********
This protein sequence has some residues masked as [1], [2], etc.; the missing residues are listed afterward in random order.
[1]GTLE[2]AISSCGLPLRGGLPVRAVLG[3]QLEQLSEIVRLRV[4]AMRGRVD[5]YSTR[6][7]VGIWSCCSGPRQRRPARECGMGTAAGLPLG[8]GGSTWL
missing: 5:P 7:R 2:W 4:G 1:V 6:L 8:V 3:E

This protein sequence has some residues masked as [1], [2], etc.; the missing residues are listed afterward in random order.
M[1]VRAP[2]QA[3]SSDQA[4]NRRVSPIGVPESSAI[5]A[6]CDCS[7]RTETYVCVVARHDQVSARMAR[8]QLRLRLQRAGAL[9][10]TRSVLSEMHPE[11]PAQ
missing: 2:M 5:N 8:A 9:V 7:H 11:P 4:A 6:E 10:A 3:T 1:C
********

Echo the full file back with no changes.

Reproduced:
This protein sequence has some residues masked as [1], [2], etc.; the missing residues are listed afterward in random order.
[1]GTLE[2]AISSCGLPLRGGLPVRAVLG[3]QLEQLSEIVRLRV[4]AMRGRVD[5]YSTR[6][7]VGIWSCCSGPRQRRPARECGMGTAAGLPLG[8]GGSTWL
missing: 5:P 7:R 2:W 4:G 1:V 6:L 8:V 3:E

This protein sequence has some residues masked as [1], [2], etc.; the missing residues are listed afterward in random order.
M[1]VRAP[2]QA[3]SSDQA[4]NRRVSPIGVPESSAI[5]A[6]CDCS[7]RTETYVCVVARHDQVSARMAR[8]QLRLRLQRAGAL[9][10]TRSVLSEMHPE[11]PAQ
missing: 2:M 5:N 8:A 9:V 7:H 11:P 4:A 6:E 10:A 3:T 1:C